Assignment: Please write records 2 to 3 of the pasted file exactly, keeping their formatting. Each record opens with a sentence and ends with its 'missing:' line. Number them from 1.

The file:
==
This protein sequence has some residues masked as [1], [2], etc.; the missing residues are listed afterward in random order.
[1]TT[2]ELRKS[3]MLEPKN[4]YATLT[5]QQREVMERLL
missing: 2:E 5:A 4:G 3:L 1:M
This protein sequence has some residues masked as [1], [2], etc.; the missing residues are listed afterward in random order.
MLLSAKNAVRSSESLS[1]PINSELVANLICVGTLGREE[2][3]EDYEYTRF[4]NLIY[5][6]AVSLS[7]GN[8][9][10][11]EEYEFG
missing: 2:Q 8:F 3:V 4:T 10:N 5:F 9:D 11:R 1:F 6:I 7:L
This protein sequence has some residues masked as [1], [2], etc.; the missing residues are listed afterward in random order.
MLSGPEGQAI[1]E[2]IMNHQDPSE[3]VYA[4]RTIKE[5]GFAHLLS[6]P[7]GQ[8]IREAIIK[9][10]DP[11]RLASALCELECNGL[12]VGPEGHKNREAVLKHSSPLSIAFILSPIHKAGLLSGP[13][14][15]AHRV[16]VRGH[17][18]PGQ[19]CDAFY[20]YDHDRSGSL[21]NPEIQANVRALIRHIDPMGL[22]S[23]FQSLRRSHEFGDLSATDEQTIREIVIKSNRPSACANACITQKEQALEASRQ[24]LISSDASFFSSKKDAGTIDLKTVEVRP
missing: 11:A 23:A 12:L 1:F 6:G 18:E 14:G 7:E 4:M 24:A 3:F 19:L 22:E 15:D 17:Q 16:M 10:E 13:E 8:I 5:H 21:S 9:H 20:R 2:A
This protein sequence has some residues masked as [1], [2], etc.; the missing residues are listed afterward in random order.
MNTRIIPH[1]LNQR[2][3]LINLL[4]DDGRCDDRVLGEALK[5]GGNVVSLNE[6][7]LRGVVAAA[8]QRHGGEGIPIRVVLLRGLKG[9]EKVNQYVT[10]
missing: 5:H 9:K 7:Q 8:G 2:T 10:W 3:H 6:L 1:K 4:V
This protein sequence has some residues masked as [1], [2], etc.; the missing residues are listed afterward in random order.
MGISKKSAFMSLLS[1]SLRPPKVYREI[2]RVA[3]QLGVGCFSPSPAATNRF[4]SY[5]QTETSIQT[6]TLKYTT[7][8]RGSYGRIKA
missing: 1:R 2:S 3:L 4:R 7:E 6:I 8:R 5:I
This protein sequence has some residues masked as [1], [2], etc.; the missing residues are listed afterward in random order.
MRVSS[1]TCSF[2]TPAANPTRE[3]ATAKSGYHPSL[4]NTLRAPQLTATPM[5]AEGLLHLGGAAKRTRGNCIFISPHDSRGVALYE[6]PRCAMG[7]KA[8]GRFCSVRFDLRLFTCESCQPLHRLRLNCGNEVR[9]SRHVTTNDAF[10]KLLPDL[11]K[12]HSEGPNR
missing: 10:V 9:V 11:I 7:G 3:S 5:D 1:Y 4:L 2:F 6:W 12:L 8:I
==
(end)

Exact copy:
This protein sequence has some residues masked as [1], [2], etc.; the missing residues are listed afterward in random order.
MLLSAKNAVRSSESLS[1]PINSELVANLICVGTLGREE[2][3]EDYEYTRF[4]NLIY[5][6]AVSLS[7]GN[8][9][10][11]EEYEFG
missing: 2:Q 8:F 3:V 4:T 10:N 5:F 9:D 11:R 1:F 6:I 7:L
This protein sequence has some residues masked as [1], [2], etc.; the missing residues are listed afterward in random order.
MLSGPEGQAI[1]E[2]IMNHQDPSE[3]VYA[4]RTIKE[5]GFAHLLS[6]P[7]GQ[8]IREAIIK[9][10]DP[11]RLASALCELECNGL[12]VGPEGHKNREAVLKHSSPLSIAFILSPIHKAGLLSGP[13][14][15]AHRV[16]VRGH[17][18]PGQ[19]CDAFY[20]YDHDRSGSL[21]NPEIQANVRALIRHIDPMGL[22]S[23]FQSLRRSHEFGDLSATDEQTIREIVIKSNRPSACANACITQKEQALEASRQ[24]LISSDASFFSSKKDAGTIDLKTVEVRP
missing: 11:A 23:A 12:L 1:F 6:G 18:E 14:G 7:E 4:M 24:A 3:F 19:L 22:E 15:D 17:Q 16:M 10:E 13:E 8:I 5:H 21:S 9:H 20:R 2:A